These two maps appear to be presentation maps for the turnpike company, one an unfinished draft, the other finished. Samuel Fouer is credited on one map, probably being the chief engineer. OHS has several maps like these for other turnpike companies at the same time. Since in the catalog they are attributed indirectly to the Ohio Department of Public Works, the maps were probably presented to the department, and that, bccause the company had a contract to use a state road and were required to document their work. Or, the maps were turned over to the department years later when the turnpike company was dissolved.

[Ohio General Assembly] 1840 Executive Documents. S. Medary, Columbus, Ohio. Found at the State Library of Ohio. Search for "Dayton & Covington Turnpike:" 1838 - no index, not searched 1838-1839 - no index, not searched 1839-1840 - not listed in index 1840 - listed in index: Document 19 (copied)

Englewood (originaly named Harrisburg) was platted in 1841, no doubt to take advantage of the junction of the National Road and the Covington Turnpike. Since the town was platted along the Covington Turnpike instead of the National Road, this indicates that the Covington Turnpike was more important than the National Road at this location. That corraborates with the statement that the National Road near Dayton was superceded by a county road that drew traffic off the road and into Dayton (Knepper 1989?).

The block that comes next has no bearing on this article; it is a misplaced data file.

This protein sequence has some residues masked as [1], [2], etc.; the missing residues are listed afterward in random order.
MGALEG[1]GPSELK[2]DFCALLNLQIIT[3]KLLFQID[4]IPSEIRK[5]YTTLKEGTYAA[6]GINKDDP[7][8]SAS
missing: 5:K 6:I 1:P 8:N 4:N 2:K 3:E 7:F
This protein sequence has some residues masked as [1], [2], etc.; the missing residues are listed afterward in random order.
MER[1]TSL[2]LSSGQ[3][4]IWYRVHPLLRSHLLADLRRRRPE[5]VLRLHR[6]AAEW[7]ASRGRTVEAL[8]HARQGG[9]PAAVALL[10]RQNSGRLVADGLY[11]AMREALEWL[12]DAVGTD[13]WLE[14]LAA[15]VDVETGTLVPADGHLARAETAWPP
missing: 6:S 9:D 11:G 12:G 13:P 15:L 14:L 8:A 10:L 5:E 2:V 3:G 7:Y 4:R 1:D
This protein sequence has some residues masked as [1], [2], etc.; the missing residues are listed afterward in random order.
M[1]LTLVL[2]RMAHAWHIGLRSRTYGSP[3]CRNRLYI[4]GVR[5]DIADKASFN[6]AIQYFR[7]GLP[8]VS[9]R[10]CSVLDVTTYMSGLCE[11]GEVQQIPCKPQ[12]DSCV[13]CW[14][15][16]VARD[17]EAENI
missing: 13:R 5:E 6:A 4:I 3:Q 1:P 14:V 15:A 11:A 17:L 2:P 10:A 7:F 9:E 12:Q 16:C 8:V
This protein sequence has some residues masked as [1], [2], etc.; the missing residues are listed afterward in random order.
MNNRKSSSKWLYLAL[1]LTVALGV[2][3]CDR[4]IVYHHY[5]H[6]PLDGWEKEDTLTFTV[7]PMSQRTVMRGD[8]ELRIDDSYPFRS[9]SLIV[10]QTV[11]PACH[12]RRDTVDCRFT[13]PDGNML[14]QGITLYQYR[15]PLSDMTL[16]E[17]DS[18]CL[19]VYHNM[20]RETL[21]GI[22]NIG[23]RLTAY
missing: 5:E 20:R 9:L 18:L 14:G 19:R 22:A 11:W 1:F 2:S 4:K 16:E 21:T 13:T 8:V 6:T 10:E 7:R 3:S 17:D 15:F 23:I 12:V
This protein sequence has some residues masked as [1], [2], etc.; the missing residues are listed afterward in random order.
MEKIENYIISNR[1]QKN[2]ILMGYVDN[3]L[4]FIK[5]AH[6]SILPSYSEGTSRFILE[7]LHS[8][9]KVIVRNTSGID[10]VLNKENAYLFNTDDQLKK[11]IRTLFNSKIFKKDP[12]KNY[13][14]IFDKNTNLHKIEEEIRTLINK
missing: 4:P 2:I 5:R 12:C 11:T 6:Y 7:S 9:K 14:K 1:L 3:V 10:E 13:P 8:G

The second report found for the Dayton & Covington Turnpike is dated December 28, 1842. It indicates that the turnpike is finished, since there is no mention of construction. It also mentions three requisite accessories for a turnpike: "...toll houses, [toll] gates, mile stones..." The president is still N. Hart. The previous and additional construction expenses, as well as repairs, total $88,081. The total of tolls for 1842 amounted to $3,342.

The last report found for the Dayton & Covington Turnpike is dated November 28, 1845. Apparently company officers were re-elected in June 1844. The report mentions that the road runs from "Dayton, in Montgomery County, running through Union in M...


[Always check your backup! The rest of this file got eaten, too...evil fascists... (Oops, did I say that again?)]

- end -

  • Englewood, Montgomery County, is a former Village on SR 48, which is also a Pike Town on the National Road.
  • And Union, too...

  • You are at "Brief History of the Covington Turnpike"

    "Transp - Story - CovTpk.html" v1.0 - 10/26/02
    Intrepid Historical Services - Kevin B. Coleman - Columbus, Ohio, USA
    (Adapted 06/23/02 from the first part of the file "Covington tpk"
    and the second part of the file "Covington tpk1,"
    both entitled "Covington Turnpike" - both being drafts
    for a CRM report for ASC Group, Inc., 1999,
    on file at the Ohio Historic Preservation Office.